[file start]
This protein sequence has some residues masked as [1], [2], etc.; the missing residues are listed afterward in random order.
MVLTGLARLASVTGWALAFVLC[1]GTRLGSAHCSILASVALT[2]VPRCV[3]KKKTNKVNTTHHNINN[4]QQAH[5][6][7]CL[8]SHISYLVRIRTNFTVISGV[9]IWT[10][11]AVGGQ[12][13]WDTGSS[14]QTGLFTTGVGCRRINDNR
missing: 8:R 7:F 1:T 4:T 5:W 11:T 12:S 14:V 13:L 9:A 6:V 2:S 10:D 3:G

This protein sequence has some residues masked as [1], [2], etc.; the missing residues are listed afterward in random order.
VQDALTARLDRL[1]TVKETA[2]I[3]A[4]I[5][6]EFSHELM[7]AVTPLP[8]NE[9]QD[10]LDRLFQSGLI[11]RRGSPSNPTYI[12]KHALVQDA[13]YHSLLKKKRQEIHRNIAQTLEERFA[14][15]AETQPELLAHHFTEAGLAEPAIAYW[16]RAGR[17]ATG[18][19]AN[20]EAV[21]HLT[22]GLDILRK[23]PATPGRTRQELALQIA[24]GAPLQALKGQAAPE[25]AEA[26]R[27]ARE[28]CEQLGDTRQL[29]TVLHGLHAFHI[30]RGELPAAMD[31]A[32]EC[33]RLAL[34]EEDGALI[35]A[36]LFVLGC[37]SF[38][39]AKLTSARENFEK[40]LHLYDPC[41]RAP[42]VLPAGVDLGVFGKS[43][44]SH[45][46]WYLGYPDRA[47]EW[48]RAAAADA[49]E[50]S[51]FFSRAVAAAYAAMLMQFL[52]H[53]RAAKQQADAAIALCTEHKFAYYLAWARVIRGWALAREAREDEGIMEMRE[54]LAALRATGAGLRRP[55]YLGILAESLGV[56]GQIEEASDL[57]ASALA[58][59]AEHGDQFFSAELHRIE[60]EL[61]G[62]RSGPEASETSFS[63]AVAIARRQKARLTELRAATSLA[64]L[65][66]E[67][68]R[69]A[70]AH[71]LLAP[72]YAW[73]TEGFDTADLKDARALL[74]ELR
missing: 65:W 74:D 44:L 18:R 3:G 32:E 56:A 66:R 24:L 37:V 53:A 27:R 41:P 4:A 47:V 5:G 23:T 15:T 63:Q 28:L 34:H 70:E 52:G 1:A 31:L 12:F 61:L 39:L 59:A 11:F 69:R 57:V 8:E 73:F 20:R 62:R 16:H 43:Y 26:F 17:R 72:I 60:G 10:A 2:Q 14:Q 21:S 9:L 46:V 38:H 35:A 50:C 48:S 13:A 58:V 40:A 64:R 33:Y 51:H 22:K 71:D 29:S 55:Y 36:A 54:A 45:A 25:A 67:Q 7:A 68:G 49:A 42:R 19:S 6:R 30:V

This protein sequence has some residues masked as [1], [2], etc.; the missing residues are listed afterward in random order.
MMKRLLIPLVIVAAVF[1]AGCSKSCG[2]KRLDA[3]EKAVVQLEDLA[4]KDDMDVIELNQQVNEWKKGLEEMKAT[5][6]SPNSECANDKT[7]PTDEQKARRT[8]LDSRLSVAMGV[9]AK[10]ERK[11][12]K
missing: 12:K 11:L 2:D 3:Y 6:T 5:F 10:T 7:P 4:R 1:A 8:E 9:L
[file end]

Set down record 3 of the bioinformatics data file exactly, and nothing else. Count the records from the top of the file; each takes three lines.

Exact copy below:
This protein sequence has some residues masked as [1], [2], etc.; the missing residues are listed afterward in random order.
MMKRLLIPLVIVAAVF[1]AGCSKSCG[2]KRLDA[3]EKAVVQLEDLA[4]KDDMDVIELNQQVNEWKKGLEEMKAT[5][6]SPNSECANDKT[7]PTDEQKARRT[8]LDSRLSVAMGV[9]AK[10]ERK[11][12]K
missing: 12:K 11:L 2:D 3:Y 6:T 5:F 10:T 7:P 4:R 1:A 8:E 9:L